The tank is on the rh side to the car just to the right of the engine.It's the oil fill tank.The bottom has a plug that's identical to the ones on the pan.It sits up above the lower frame rail.It actually is in the manual,but you really have to search for it.I marked the pages but the book is at my shop.BTW the torque is 18lb/ft for all three plugs.
Guy
 

FrankBarba

Permanent Vacation
Le Mans 2010 Supporter
Oct 16, 2005
544
Harrisburg, PA
Thanks....I guess i will re change my oil. So i actually only drained the oil sitting in the oil pan? Now at least i know the oil fill tank holds the additional 1.5 quarts.

Now for a question? How can an oil fill canister also double as a dry Sump.

What is the difference between a dry sump & wet sump?

i will sit back & listen.
 

escman

GT Owner
Nov 16, 2005
52
Long Island, NY
Always be carefull when lifting your vehicle and do not follow the factory dealer handbook as it pertains to the rear lift points. I unfortunatly damaged my belly pan in the rear because the chassis does not exist at the rear illustrated lift points. The best point to lift the gt in the rear is at the chassis index points (machine aluminum pads with a half inch hole in the center)
I use a piece of 2x4 with a rubber hockey puck on top right on the pad, you can still remove all the fasteners using this technique. Have Fun...
Pete. 1644
 

nota4re

GT Owner
Mark IV Lifetime
Le Mans 2010 Supporter
Feb 15, 2006
3,588
LEMANSZ, ROCMAN, and any other SoCal owners, please consider that you have an open invitation to stop by my home for an oil change. Last year, I completed the construction of a small shop attached to the home - perhaps the centerpiece being a BendPak 12k lb 4-post lift. The ramps are extremely low and I have never had to use anything more that a 2x12 place in front of a ramp to get an exotic up. The 4-post is ideal for the GT oil change (great planning, huh?) because you don't have to mess with jack points, etc.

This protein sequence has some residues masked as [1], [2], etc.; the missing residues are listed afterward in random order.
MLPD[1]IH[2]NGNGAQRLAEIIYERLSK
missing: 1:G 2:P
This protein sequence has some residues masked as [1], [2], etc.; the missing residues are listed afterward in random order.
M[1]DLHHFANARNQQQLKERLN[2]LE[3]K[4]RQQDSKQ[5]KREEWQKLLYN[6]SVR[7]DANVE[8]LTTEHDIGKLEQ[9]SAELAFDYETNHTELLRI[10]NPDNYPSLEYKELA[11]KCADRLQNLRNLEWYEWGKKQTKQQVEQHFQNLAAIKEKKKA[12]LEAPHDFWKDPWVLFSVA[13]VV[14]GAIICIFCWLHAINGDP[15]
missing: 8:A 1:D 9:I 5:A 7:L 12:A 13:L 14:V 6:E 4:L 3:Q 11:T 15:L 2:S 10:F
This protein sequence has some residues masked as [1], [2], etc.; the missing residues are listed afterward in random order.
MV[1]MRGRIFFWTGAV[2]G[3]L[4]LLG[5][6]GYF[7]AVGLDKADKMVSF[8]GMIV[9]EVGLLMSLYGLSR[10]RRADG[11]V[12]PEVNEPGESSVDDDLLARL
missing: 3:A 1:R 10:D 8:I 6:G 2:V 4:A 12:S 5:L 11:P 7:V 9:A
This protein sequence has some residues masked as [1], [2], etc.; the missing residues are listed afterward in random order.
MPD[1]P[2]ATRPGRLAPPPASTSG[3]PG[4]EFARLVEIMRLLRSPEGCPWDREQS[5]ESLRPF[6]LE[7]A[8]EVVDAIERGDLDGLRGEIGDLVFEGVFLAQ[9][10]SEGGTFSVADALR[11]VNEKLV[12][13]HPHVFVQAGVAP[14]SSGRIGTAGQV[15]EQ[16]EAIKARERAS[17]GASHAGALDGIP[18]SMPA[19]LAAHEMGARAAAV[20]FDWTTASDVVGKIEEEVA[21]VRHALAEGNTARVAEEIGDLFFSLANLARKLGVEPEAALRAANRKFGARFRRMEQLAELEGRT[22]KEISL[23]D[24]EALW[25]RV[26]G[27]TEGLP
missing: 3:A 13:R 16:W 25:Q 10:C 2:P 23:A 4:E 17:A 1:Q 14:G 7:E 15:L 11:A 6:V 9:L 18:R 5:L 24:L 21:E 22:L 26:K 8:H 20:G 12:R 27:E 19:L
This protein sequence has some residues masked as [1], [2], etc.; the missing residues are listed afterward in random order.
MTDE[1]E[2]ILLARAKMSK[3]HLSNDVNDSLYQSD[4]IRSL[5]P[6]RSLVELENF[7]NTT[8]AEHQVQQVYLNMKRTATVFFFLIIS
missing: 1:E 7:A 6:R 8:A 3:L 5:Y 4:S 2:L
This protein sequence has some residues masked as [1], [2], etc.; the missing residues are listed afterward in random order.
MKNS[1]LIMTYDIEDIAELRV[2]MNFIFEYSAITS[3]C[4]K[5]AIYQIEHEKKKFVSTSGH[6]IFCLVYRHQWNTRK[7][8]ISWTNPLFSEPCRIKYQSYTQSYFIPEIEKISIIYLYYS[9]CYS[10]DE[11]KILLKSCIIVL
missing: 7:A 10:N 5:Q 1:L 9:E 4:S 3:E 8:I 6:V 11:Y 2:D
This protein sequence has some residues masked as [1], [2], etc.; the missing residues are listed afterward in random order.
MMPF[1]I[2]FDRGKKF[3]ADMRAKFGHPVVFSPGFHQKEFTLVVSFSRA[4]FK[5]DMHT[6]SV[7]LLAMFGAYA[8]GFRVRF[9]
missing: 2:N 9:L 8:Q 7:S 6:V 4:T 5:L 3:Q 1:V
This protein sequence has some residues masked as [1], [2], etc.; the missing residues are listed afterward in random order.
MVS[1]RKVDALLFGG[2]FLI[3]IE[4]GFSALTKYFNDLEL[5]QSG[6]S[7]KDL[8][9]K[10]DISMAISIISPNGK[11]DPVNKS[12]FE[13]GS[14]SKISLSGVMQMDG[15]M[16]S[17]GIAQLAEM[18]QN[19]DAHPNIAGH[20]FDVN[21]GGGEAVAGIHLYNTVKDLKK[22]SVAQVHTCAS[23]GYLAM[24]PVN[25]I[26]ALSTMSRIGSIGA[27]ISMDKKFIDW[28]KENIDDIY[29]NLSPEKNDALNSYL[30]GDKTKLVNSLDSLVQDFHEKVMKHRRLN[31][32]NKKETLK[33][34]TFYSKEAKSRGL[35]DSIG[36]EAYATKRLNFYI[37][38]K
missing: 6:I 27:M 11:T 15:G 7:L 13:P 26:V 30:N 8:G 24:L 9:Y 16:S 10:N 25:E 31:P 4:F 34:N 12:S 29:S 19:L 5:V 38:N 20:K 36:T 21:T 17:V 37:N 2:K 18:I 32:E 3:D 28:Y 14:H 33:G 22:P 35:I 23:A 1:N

I have the tools and the skills and you can choose to help or not, that's fine. It's a weird offer, I know, but if you want to have the car in a safe environment and be with it during minor surgery, you're more than welcome. I figure it's a way to get to know a few local owners.

If you have any tire balancing issues, we can take care of those too as I just installed a state of the art balancer.....

Here's a pic of the lift with an inferior vehicle...

 

MAD IN NC

Proud Owner/ BOD blah bla
Mark IV Lifetime
Feb 14, 2006
4,170
North Carolina
DON'T FORGET the PRIMING OF THE OIL SYSTEM!

from a nota4re post in another thread.....


PRIMING INSTRUCTION AFTER OIL CHANGE:
"After re-filling, and as a dry-sump system, it should be primed BEFORE starting the car. (I'll bet this step is skipped a lot.) You need to turn the key all the way to the "on" position, hold the accelerator to the floor, and crank the engine for a full 20 seconds. The car will not start as long as the pedal is floored. watch you Oil pressure gauge while doing this. You will see that it takes 10-15 seconds of cranking before the first sign of oil pressure."

Once you see oil pressure, stop cranking reset key and start car normally....
 

blkdiablo33

Active member
Nov 27, 2006
37
los angeles
great info.this is why thses forums are so important
 

Indy GT

Yea, I got one...too
Mark IV Lifetime
Jan 14, 2006
2,403
Greenwood, IN
Prime Procedure

What Mike points out above regarding dry sump engine priming after an oil change is absolutely correct. However, the listed steps MUST be FOLLOWED EXACTLY as he lists. Do each step in listed order....!
  1. Turn the key to the on positiion.
  2. Hold the accelerator pedal on the floor.
  3. Push the start button.